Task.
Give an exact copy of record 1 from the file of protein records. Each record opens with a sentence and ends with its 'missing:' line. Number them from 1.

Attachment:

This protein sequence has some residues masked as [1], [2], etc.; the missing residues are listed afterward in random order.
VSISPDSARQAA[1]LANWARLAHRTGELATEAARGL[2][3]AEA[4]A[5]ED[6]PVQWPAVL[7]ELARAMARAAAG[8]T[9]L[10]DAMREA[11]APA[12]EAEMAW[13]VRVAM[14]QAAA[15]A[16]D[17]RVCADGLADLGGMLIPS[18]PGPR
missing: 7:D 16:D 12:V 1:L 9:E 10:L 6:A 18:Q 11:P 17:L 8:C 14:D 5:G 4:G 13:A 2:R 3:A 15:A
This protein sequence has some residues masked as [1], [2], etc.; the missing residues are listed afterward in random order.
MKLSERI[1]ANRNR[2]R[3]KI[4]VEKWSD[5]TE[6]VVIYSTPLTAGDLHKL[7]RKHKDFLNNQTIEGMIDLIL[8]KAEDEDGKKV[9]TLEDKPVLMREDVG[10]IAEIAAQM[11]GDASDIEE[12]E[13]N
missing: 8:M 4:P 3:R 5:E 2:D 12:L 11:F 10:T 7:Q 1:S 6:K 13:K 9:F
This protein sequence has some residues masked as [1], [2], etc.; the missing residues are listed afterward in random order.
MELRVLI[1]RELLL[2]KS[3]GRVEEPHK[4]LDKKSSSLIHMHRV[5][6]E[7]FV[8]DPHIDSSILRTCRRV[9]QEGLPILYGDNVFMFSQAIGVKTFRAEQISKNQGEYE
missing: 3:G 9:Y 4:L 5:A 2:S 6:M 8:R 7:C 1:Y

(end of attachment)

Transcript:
This protein sequence has some residues masked as [1], [2], etc.; the missing residues are listed afterward in random order.
VSISPDSARQAA[1]LANWARLAHRTGELATEAARGL[2][3]AEA[4]A[5]ED[6]PVQWPAVL[7]ELARAMARAAAG[8]T[9]L[10]DAMREA[11]APA[12]EAEMAW[13]VRVAM[14]QAAA[15]A[16]D[17]RVCADGLADLGGMLIPS[18]PGPR
missing: 7:D 16:D 12:V 1:L 9:E 10:L 6:A 18:Q 11:P 17:L 8:C 14:D 5:G 4:G 13:A 2:R 3:A 15:A